Stop the Tyrants Part II

Integrity Down the Drain

§B   Abusing the Rule of Lenity

The majority deliberately abuses the rule of lenity. The rule of lenity informs judges that when they read a criminal statute, a law that defines a criminal offense, they should consider the defined crime to include the smallest set of circumstances possible under the law, and not the largest possible set of circumstances. This important judicial principle states that courts should interpret criminal statutes to forbid the least that the text of the law allows, rather than the most the text might possible allow.

When the majority set about to include the death-by-dismemberment abortion procedure, the Dilation and Evacuation (D&E;), they deliberately violated the rule of lenity. That, of course, is willful misconduct; and therefore grounds for impeachment and removal from office.

Normally when reviewing a state statute, the Supreme Court considers the interpretation that the state's attorney general gives to that statute. The Nebraska Attorney General, Don Stenberg, told the Court he considered his State's ban to include only the partial-birth abortion method, the Dilation and Extraction (D&X;). But the Stenberg majority refused to give any weight to Mr. Stenberg's reading of the law. Their refusal to do so was simply a gift to Dr. Carhart. Once again, let me quote Justice Thomas:

The fact that the Court declines to defer to the interpretation of the Attorney General, is not... a reason to give the statute a contrary representation. Even without according the Attorney General's view any particular respect, we should agree with his interpretation because it is undoubtedly the correct one. [Thomas dissent: Page 27]

To justify their unusual attitude toward the Nebraska Attorney General's reading of his own State's law, the Stenberg majority deliberately misapplied an opinion written by Justice Scalia. This is just one more lie:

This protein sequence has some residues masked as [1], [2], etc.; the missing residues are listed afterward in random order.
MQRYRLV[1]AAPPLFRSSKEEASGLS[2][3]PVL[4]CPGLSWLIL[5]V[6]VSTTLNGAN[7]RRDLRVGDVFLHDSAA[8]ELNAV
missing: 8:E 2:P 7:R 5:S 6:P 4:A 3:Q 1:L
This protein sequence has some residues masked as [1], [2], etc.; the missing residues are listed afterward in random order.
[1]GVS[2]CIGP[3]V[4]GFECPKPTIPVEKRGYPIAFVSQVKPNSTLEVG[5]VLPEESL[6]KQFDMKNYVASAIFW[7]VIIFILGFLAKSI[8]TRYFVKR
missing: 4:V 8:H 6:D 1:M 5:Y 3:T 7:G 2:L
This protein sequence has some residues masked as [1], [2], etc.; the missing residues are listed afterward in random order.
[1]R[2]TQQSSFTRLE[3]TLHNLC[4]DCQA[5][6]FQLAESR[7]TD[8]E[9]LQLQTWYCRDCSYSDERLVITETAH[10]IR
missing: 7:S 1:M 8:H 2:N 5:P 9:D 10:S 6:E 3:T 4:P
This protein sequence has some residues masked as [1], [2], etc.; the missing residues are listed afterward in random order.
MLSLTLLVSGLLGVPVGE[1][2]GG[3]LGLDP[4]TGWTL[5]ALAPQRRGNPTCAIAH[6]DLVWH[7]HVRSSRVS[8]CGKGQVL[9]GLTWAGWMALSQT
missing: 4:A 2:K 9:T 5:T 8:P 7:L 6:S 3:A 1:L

The majority relies on Justice Scalia's observation in Crandon v. United States, 494 U.S. 152 (1990) that "we have never thought that the interpretation of those charged with prosecuting criminal statutes is entitled to deference." But Justice Scalia was commenting on the United States Attorney General's overly broad interpretation of a federal statute, deference to which, as he said, would "turn the normal construction of criminal statutes upside-down, replacing the doctrine of lenity with a doctrine of severity." Here the Nebraska Attorney General has adopted a narrow view of a criminal statute, one that comports with the rule of lenity (not to mention the statute's plain meaning). [Thomas dissent: Footnote 17 on Pages 27 - 28]

§C   Deciding an Unnecessary Question

By dragging the D&E; late abortion method into the case, the majority deliberately ignored one of the most important of all judicial doctrines: Courts should not address legal questions that do not need to be settled in the current case. Justice Kennedy candidly pointed this out: "The majority and, even more so, the concurring opinion of Justice O'Connor, ignore the settled rule against deciding unnecessary constitutional questions. [Kennedy dissent: Page 23]"

The rule that courts shall not address constitutional questions unless absolutely necessary is one of the most important principles of judicial review. In his opinion in Zobrest v. Catalina Foothills School District (decided in June 1993), Justice Blackmun said so:

If there is one doctrine more deeply rooted than any other in the process of constitutional adjudication, it is that we ought not pass on questions of constitutionality... unless such adjudication is unavoidable.

The three members of the Stenberg majority who were on the Court at the time of Zobrest, Justices Stevens, O'Connor, and Souter, all joined with Mr. Blackmun in this part of his opinion.

Once again, we have judges changing the normal rules of jurisprudence in order to get a preferred outcome in a case. (And -- as will become clear in the next chapter -- a most cruel outcome, at that!)

See the Chapter 3 Table of Contents.

The Stop the Tyrants Project [page 14]: Chapter 3 (Sections B-C)
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